Mapping & Monitoring
Modeling Land Cover Change in the Chesapeake Bay
Predictions of future land cover are important for a number of conservation and restoration goals, including targeting areas for restoration, assessing the impacts of possible restoration and mitigation scenarios, and determining the vulnerabilities of various resource lands to future land conversion. Because the conversion of natural resource lands to developed land cover poses a significant threat to the Chesapeake Bay, Woods Hole Research Center scientists have focused efforts on simulating and predicting urban and suburban land use change.
When simulating and forecasting spatial patterns of urban development, it is a challenge to capture both the rates and locations of change. Microeconomic models offer perhaps the best option for process-based modeling, but require highly detailed parcel-level spatial economic data in order to model the economic aspects of the development decision. Because of these considerable data requirements, economic models currently are not applicable over large areas. Cellular automaton (CA) models are pattern-based, mechanistic models, but offer some insight into the constraints (e.g topography) and "drivers" (e.g. road building, location of amenities) of the development process.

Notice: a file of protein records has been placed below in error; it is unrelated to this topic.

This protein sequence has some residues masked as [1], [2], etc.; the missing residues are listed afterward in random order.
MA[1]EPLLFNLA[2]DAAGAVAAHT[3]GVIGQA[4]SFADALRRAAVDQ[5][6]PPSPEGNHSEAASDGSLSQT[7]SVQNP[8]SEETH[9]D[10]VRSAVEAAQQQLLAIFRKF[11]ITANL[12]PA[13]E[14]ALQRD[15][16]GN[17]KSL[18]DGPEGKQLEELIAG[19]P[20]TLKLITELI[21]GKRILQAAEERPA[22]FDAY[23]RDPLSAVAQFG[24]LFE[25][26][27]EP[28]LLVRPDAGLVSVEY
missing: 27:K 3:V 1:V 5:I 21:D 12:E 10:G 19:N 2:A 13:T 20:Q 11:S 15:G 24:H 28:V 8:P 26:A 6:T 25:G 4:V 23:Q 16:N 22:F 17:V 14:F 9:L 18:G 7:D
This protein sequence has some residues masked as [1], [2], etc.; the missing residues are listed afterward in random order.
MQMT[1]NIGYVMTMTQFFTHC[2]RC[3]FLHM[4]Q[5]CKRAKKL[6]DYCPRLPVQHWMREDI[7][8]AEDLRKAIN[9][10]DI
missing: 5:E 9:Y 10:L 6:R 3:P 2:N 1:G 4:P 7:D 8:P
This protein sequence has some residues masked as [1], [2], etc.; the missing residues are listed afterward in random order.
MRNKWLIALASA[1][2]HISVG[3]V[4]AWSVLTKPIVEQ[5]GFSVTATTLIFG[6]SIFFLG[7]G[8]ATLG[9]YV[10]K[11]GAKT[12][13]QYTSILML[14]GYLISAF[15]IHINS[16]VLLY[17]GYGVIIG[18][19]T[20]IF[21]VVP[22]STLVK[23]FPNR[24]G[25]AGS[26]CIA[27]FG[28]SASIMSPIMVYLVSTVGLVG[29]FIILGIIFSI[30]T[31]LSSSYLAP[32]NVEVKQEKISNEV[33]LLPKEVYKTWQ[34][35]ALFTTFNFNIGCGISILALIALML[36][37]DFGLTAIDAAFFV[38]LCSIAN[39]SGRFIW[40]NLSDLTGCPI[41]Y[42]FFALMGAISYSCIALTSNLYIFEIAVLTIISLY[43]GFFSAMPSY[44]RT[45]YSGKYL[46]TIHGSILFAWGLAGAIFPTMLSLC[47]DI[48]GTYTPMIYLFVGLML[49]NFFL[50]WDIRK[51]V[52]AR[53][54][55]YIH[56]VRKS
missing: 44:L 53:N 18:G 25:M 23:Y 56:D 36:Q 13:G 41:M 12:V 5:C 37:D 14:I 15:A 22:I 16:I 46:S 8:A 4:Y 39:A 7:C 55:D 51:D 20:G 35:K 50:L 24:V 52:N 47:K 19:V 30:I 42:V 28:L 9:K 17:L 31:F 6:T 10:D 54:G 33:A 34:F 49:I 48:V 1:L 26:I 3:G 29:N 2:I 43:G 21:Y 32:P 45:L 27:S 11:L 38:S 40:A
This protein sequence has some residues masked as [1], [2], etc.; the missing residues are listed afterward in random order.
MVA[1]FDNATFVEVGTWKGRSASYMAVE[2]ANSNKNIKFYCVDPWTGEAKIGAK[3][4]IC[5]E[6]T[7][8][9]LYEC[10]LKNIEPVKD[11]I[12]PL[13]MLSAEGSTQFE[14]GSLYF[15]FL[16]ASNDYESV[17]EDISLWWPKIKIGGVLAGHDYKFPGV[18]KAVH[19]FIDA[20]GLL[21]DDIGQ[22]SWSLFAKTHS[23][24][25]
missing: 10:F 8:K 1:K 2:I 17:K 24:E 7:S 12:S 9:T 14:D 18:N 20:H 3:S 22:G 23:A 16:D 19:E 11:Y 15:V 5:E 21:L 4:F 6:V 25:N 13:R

WHRC’s long term goals entail an integration of economic and CA modeling approaches to simulate growth patterns across the entire Bay watershed. Center modeling activities to date consist of exploring and testing various non-economic models, including a CA-based model, and comparing and contrasting these approaches with a microeconomic model to assess the potential for integrated modeling.
A Comparison of Approaches to Model Land Use Change